…until Paul George drilled another three. The Pacers then stole the inbound pass, and George got yet another look at a three.

A make would have pulled the Pacers to within one.

It rimmed out instead, and Lillard found his way to the charity stripe for two more free throws… but George hit yet another three (his 5th in the last three minutes). Just a phenomenal game from Paul George, who had a career-high 43 points, by the way. Luckily, Batum hit one of two at the other end, and the Blazers held on to win by 4. Amazing stuff.

Bullet Points:

First thing’s first: The Blazers defense. I don’t know how many bugs bit them to wake themselves up, but boy, what a difference a day makes. The Blazers were going full speed on defense, tracking their assignments as well as they’ve been tracking the ball on offense, and made life miserable for the Pacers at almost every juncture. Sure, there were lapses, and sure Paul George got his, but it was a very solid effort not only to make the run that got them their first lead in the third quarter, but to withstand Indiana runs and keep the game within 7 instead of letting them get 15+ points ahead. Those efforts are lesser known, but more important.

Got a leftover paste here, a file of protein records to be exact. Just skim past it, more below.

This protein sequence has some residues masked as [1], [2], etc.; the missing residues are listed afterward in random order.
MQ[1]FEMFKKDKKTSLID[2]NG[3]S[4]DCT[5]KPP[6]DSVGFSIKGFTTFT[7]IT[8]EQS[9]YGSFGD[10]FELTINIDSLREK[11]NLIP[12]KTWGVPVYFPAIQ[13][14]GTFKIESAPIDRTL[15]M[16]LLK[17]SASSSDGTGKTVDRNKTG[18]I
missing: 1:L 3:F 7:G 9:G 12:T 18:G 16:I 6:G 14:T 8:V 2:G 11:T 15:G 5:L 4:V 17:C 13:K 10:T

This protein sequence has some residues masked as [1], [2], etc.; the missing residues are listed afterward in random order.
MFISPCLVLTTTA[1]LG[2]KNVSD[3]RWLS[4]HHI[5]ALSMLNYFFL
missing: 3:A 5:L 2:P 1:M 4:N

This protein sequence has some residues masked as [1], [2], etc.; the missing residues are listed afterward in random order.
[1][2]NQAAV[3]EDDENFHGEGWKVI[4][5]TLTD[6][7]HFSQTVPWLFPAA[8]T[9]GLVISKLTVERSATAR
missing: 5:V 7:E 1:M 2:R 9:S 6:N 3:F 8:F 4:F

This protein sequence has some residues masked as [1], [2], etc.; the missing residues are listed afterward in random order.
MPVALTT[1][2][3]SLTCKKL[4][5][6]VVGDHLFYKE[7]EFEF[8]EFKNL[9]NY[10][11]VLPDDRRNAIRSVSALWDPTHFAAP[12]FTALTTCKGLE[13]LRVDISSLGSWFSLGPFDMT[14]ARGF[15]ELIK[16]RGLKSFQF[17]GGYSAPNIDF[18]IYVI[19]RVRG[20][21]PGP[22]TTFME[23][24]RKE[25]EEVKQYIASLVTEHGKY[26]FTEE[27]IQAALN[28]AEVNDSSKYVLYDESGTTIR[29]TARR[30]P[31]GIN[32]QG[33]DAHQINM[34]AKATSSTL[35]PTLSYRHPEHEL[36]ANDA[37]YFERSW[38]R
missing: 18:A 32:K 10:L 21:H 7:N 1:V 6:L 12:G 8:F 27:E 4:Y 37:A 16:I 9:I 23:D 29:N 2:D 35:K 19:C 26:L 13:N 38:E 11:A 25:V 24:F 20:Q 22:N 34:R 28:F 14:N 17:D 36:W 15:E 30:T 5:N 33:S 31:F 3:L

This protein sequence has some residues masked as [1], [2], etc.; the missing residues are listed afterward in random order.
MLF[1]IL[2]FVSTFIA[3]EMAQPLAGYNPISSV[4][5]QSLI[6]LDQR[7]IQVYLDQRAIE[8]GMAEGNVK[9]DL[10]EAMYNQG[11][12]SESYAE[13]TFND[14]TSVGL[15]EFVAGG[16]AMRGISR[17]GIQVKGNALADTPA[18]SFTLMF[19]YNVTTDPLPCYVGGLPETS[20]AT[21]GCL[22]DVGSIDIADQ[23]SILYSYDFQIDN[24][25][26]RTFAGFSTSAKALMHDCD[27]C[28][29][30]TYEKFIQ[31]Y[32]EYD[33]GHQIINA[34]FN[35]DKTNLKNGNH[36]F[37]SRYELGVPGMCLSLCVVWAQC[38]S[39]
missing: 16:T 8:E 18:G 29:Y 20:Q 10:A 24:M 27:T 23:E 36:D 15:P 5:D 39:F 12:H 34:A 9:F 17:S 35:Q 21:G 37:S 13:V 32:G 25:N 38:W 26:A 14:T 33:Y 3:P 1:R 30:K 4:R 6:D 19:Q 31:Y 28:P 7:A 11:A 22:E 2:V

The energy and effort were incredible. It felt like a postseason game. I guess having two of the NBA’s best teams facing each other will do that. The Blazers deserve a whole, whole lot of credit for stepping up to the plate and refusing to be intimidated by a very handsy, aggressive Indiana team, and also for pushing the tempo in the face of the Pacers wanting to slow things down. As Lillard said during the post-game interview,  the Blazers “wanted to speed up the game,” and they did just that when they needed to.

LaMarcus Aldridge is the team’s anchor, and he has been pretty much all year. He makes everyone else’s life easier. One move in particular (spinning to the middle and diving straight toward the basket) is getting him foul calls and making his own life easier, too. Shooters can rely on free throws to get warm or stay hot, and Aldridge feeds off getting to the line. Good to see him looking for it more and more. He finished with 28 points, 10 boards, 3 assists, and a block. Typical, impressive LaMarcus.

Damian Lillard also played extremely well, despite his shot not falling. Once he gets his shooting back… it’s going to get crazy. He finished with 26 and 6 with 3 assists and 2 blocks (!!!). He played hard all night. Kudos to him. He also shot 10-10 from the line, and was looking to drive often. He hasn’t been getting a ton of fouls called when he drives, but he hasn’t stopped trying, and tonight it seemed more or less fair. One wonders if that’s a coincidence, or if at some point you will get respect for being a guy who drives and tries to get contact.